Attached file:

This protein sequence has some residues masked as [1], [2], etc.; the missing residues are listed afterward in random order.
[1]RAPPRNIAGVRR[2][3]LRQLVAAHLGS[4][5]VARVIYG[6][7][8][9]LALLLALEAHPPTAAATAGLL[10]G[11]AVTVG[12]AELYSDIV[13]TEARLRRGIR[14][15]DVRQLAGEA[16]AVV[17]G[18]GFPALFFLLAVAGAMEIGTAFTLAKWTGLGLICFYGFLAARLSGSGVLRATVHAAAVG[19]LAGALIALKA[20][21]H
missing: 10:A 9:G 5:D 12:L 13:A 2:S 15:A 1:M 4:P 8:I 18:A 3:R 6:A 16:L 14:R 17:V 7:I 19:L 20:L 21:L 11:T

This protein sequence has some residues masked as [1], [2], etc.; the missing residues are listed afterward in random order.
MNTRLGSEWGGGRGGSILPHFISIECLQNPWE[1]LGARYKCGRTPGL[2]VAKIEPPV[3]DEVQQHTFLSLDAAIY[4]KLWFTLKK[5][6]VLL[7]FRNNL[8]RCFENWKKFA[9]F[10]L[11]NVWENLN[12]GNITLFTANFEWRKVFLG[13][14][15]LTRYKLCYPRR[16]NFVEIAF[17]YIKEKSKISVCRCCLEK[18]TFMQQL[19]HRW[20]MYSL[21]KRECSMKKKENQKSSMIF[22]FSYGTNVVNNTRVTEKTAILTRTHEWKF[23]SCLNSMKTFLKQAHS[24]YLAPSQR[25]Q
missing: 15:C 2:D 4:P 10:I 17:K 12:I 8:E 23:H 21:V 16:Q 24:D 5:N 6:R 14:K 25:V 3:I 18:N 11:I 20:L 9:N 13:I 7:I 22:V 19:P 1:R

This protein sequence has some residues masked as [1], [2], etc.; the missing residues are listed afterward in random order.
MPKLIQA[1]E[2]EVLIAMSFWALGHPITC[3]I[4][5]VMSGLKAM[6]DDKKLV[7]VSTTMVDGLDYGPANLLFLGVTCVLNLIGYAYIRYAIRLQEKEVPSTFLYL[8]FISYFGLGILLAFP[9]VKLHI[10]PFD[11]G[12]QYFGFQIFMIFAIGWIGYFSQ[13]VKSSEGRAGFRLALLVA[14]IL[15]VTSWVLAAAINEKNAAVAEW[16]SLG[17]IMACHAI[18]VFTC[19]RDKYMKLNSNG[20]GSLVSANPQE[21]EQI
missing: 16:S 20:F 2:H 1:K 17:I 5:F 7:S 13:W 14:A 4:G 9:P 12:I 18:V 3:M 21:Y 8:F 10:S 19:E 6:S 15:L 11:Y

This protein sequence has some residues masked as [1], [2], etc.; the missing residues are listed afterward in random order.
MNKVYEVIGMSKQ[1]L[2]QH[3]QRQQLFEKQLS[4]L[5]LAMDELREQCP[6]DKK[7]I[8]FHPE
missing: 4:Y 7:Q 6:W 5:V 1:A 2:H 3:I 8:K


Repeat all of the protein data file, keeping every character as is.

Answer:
This protein sequence has some residues masked as [1], [2], etc.; the missing residues are listed afterward in random order.
[1]RAPPRNIAGVRR[2][3]LRQLVAAHLGS[4][5]VARVIYG[6][7][8][9]LALLLALEAHPPTAAATAGLL[10]G[11]AVTVG[12]AELYSDIV[13]TEARLRRGIR[14][15]DVRQLAGEA[16]AVV[17]G[18]GFPALFFLLAVAGAMEIGTAFTLAKWTGLGLICFYGFLAARLSGSGVLRATVHAAAVG[19]LAGALIALKA[20][21]H
missing: 10:A 9:G 5:D 12:L 13:A 2:S 15:A 1:M 4:P 8:I 18:A 3:R 6:A 16:L 14:R 17:V 7:I 19:L 20:L 21:L 11:T

This protein sequence has some residues masked as [1], [2], etc.; the missing residues are listed afterward in random order.
MNTRLGSEWGGGRGGSILPHFISIECLQNPWE[1]LGARYKCGRTPGL[2]VAKIEPPV[3]DEVQQHTFLSLDAAIY[4]KLWFTLKK[5][6]VLL[7]FRNNL[8]RCFENWKKFA[9]F[10]L[11]NVWENLN[12]GNITLFTANFEWRKVFLG[13][14][15]LTRYKLCYPRR[16]NFVEIAF[17]YIKEKSKISVCRCCLEK[18]TFMQQL[19]HRW[20]MYSL[21]KRECSMKKKENQKSSMIF[22]FSYGTNVVNNTRVTEKTAILTRTHEWKF[23]SCLNSMKTFLKQAHS[24]YLAPSQR[25]Q
missing: 15:C 2:D 4:P 10:I 17:K 12:I 8:E 23:H 21:V 16:Q 24:D 5:N 6:R 14:K 25:V 3:I 18:N 11:I 20:L 9:N 13:I 7:I 22:V 19:P 1:R

This protein sequence has some residues masked as [1], [2], etc.; the missing residues are listed afterward in random order.
MPKLIQA[1]E[2]EVLIAMSFWALGHPITC[3]I[4][5]VMSGLKAM[6]DDKKLV[7]VSTTMVDGLDYGPANLLFLGVTCVLNLIGYAYIRYAIRLQEKEVPSTFLYL[8]FISYFGLGILLAFP[9]VKLHI[10]PFD[11]G[12]QYFGFQIFMIFAIGWIGYFSQ[13]VKSSEGRAGFRLALLVA[14]IL[15]VTSWVLAAAINEKNAAVAEW[16]SLG[17]IMACHAI[18]VFTC[19]RDKYMKLNSNG[20]GSLVSANPQE[21]EQI
missing: 16:S 20:F 2:H 1:K 17:I 5:F 7:S 13:W 14:A 4:G 9:P 12:I 18:V 3:M 21:Y 8:F 10:S 19:E 6:S 15:L 11:Y

This protein sequence has some residues masked as [1], [2], etc.; the missing residues are listed afterward in random order.
MNKVYEVIGMSKQ[1]L[2]QH[3]QRQQLFEKQLS[4]L[5]LAMDELREQCP[6]DKK[7]I[8]FHPE
missing: 4:Y 7:Q 6:W 5:V 1:A 2:H 3:I 8:K